When designing large relational databases, we often make a decision to diverge from a normal form, i.e. denormalization.
The reasons for this can be different, such as an attempt to speed up access to the specified data, constraints of the used platform/framework/development tools, and lack of skills of a database developer/designer.
Strictly speaking, a reference to the framework constraints, etc. is actually an attempt to justify the lack of skills.
The denormalized data is a vulnerability, through which it is easy to bring our database to a non-consistent (non-integral) state.
What can we do with this?
In a database, there is a table with some financial operations: the receipt and disposal of funds on different accounts.
We always need to know the balance of the account.
In the normalized data, the fund balance is always a calculated value. We are going to calculate the total of the receipts without debiting.
However, it is too expensive to calculate the balance each time when there are many operations. Therefore, it was decided to store the actual balance in a separate table. How do we update the data in this table?
The solution is ‘as usual’
Almost in all information systems with which I had to work, this task was performed by an external application, which implemented the business logic. You are lucky if the application is simple and there is only one data change point, from the form in the user interface. However, what if there are some imports, APIs, third-party applications, etc. performed by different people and teams? What if there are several tables with totals instead of one? What if there is more than one table with operations?
It is getting harder to monitor whether a developer updated a bunch of tables when updating operations. The data loses integrity. The account balance does not correspond to operations. Of course, testing must reveal such situations. However, our world is not ideal.
As an alternative, triggers are used to control the integrity of denormalized data.
I heard that triggers slow down a database greatly, so using them makes no sense.
The second argument was that all the logic lies in a separate application and keeping business logic in different places is unreasonable.
Let’s figure out.
A trigger fires inside the transaction that modifies the data in the table. The transaction cannot be completed until the trigger has executed the required steps. Therefore, the conclusion is that triggers must be ‘light’.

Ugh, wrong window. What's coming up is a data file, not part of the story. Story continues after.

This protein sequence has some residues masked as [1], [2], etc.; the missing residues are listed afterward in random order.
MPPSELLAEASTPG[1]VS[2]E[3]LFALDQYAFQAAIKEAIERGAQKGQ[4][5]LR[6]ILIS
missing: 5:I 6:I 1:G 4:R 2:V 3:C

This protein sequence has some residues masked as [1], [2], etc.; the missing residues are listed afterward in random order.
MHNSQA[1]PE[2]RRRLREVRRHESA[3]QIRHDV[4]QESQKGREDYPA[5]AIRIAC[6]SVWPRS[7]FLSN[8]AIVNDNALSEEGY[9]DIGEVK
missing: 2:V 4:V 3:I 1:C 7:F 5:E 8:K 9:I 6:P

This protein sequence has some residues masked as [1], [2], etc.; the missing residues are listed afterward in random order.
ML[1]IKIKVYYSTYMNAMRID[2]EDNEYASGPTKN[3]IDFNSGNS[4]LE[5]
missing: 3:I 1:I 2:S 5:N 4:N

The example of the ‘heavy’ query in the trigger is as follows:
update totals set total = select sum(operations.amount) from operations where operations.account = current_account where totals.account = current_account
A query refers to the table with operations and sums up the total amount of operations for the account.
When the database increases, such a query will consume more and more time and resources. However, we can receive the same result using the light query of the following type:
update totals set total = totals.total + current_amount where totals.account = current_account
When adding a new row, this trigger will simply increase the total by the account without calculating it. The total does not depend on the data amount in tables. It does not make any sense to calculate the total again, as we can be sure that the trigger fires each time when adding a new operation.
Removing or modifying rows is processed in the same way. The triggers of this type will not slow down operations, however, will ensure data coupling and integrity.
Every time I experienced “lags” when adding data to a table with a trigger, it was an example of such a “heavy” query. In most cases, it was possible to rewrite it in an “easy” query.
We must distinguish functions that provide data integrity from the business logic. In each case, I ask a question if the data were normalized, would we need such a function? If positive, the function is business logic. If negative, the function is to provide data integrity. You can wrap these functions into triggers.
However, there is an opinion that it is easy to implement all the business logic through DBMS, such as PostgreSQL or Oracle.
I hope this article will help reduce the number of bugs in your information system.
Of course, I’m far from thinking that everything written here is the ultimate truth. In the real life, of course, everything is much more complicated. Therefore, you must make a decision in each specific case. Use your engineering thinking!
- In the article, I drew attention to the only aspect of using triggers as a powerful tool.
- The approach described in the article allows avoiding indexes in the Operations table, which, in turn, can speed up the process of adding data to this table. At high volumes, this approach easily compensates the time spent on the trigger.
- It is important to understand what tools we need to use for. In this case, you will avoid many issues.